My wife has a tendency to dominate conversations in a group of people (talking about half the time no matter how many people are in the group, starting to talk again before the other person finishes a sentence, etc.) I love her and don't want to control her, but I'd like to talk occasionally at a party without having to interrupt someone just to share some anecdote. Am I out of line to bring this up with her?

No, but you have to be really careful. If you say, "Cheez, you hijack all the conversations and you need to stop," you're likely to put her on the defensive. If you instead point out that she probably doesn't realize it, but her normally considerate behavior changes when she's in a crowd, and she appears as if she's not listening--maybe because of nerves? then you're showing sympathy for what is actually a common problem. People who aren't 100 percent comfortable socially tend to overcompensate, either by clamming up and hiding in a corner or, like your wife, trying a little too hard.

It's a little like hearing you have bad breath, so reassuring her isn't a bad idea. "I might be the only one who notices, since I know how you usually are." If she's not receptive to this constructive criticism, then you don't have a lot of choices; she can be who she is, even if it's rude. (You will be out of line for sure if you keep bringing it up with her in an attempt to get the result you want.)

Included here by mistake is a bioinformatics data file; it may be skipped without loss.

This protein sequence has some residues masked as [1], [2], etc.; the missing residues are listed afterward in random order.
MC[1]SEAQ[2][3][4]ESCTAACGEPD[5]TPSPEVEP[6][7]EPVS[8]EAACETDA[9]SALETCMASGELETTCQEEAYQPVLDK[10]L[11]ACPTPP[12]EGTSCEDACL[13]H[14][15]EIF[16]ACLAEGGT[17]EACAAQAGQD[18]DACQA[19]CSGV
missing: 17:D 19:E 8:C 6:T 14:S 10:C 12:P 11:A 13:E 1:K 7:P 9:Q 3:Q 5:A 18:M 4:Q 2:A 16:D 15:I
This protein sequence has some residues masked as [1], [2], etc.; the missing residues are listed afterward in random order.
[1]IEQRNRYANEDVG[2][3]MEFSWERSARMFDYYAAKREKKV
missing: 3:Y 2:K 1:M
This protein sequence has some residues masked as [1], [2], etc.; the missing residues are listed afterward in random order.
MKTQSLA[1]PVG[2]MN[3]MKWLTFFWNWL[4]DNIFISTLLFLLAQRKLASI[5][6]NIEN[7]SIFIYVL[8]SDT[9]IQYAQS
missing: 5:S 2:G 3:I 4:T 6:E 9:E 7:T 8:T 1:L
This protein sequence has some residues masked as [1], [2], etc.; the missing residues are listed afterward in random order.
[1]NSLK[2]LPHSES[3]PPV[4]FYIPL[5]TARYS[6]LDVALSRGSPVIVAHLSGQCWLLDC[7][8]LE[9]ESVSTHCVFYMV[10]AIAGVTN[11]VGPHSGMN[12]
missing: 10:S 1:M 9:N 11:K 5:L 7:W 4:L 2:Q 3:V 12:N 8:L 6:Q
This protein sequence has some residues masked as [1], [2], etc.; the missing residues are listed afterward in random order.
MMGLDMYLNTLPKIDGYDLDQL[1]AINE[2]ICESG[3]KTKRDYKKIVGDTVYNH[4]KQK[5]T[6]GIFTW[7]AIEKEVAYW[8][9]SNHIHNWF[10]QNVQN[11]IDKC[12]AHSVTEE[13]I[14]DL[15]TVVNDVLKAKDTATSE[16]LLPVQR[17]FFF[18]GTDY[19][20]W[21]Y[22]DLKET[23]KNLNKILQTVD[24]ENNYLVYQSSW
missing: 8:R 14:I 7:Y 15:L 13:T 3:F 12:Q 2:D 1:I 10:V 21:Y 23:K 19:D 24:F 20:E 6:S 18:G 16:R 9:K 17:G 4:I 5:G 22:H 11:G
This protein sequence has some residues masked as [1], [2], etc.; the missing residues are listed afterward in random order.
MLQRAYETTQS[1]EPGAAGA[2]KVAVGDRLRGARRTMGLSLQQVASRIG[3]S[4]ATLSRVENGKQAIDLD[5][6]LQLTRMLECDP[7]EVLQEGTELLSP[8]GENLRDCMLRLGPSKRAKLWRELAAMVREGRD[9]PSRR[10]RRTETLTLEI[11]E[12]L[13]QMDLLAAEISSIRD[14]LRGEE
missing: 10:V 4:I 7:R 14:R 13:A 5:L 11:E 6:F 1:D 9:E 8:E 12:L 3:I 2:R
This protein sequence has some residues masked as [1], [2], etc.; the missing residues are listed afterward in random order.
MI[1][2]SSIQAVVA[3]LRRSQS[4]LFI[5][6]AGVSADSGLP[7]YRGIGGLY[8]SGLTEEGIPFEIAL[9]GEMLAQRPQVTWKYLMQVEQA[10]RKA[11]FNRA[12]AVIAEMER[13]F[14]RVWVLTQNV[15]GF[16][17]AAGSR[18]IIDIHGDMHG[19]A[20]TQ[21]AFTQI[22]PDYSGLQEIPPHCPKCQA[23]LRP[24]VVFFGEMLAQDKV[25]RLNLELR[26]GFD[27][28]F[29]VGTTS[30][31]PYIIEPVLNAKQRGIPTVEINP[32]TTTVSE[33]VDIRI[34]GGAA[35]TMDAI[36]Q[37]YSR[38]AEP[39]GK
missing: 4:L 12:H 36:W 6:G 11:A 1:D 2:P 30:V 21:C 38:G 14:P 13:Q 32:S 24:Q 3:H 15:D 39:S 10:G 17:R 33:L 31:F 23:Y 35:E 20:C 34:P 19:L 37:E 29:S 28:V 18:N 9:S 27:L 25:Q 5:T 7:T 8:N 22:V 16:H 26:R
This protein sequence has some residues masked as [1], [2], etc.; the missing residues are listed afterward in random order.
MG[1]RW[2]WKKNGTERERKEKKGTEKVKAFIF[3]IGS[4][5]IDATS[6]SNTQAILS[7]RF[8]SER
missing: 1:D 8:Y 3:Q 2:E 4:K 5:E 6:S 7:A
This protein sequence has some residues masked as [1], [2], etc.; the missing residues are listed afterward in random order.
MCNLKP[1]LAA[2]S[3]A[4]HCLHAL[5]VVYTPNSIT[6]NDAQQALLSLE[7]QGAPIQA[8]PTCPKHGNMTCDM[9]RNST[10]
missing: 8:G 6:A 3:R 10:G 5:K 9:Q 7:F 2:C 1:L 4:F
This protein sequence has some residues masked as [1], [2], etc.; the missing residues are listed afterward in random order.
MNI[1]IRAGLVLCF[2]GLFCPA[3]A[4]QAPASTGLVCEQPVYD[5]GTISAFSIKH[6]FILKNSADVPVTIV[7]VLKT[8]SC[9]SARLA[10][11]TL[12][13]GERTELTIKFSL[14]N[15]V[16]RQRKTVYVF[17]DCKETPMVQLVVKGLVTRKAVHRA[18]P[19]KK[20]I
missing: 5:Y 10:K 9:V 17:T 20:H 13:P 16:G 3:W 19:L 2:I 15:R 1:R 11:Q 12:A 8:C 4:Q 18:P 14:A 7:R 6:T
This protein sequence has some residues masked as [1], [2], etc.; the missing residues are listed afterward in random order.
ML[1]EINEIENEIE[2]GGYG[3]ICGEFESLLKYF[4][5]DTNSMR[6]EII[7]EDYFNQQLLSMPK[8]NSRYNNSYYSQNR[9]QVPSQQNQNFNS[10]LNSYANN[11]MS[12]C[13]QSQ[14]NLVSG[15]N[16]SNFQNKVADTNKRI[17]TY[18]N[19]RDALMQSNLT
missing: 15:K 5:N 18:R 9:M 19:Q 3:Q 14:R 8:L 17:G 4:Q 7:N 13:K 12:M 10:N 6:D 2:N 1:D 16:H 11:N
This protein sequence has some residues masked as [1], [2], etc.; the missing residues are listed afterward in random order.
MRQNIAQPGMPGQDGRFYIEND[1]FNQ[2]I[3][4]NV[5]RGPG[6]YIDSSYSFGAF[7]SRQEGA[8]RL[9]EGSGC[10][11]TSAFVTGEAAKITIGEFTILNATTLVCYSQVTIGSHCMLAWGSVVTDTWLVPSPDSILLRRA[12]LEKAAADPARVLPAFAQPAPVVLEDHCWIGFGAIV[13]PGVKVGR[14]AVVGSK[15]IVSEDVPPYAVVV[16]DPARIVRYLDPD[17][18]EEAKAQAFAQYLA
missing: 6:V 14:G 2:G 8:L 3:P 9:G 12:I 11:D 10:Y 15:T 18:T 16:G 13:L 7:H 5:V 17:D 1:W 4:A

Even if she is receptive, it's still going to be a process. Assuming the talking too much was a manifestation of shaky nerves, her nerves are only going to be more shaky knowing she's a faux pas with legs. It's going to take a few outings for her to get used to monitoring herself and steppping back without clamming up or just feeling self-conscious. But, assuming she's mature enough to admit her own frailty and interested enough in maintaining friendships to be conscious of listening more, your gentle intervention can be a gift.

 

 

Carolyn, I have a son that will be just turning 5 at the cutoff for the upcoming school year. I'd like to hold him back a year and my husband is against it. Any thoughts on resources for this topic? The school's principal and his current preschool teacher give us a vague "go with your gut" answer, which isn't helping the discussions with my husband.

I don't know of any resources, since my only experience with this has been similar to yours--schools and parents operate on their impressions and their experience. I'll throw it out to the nutterati, since "August boys" are a pretty hot topic among those who have to care.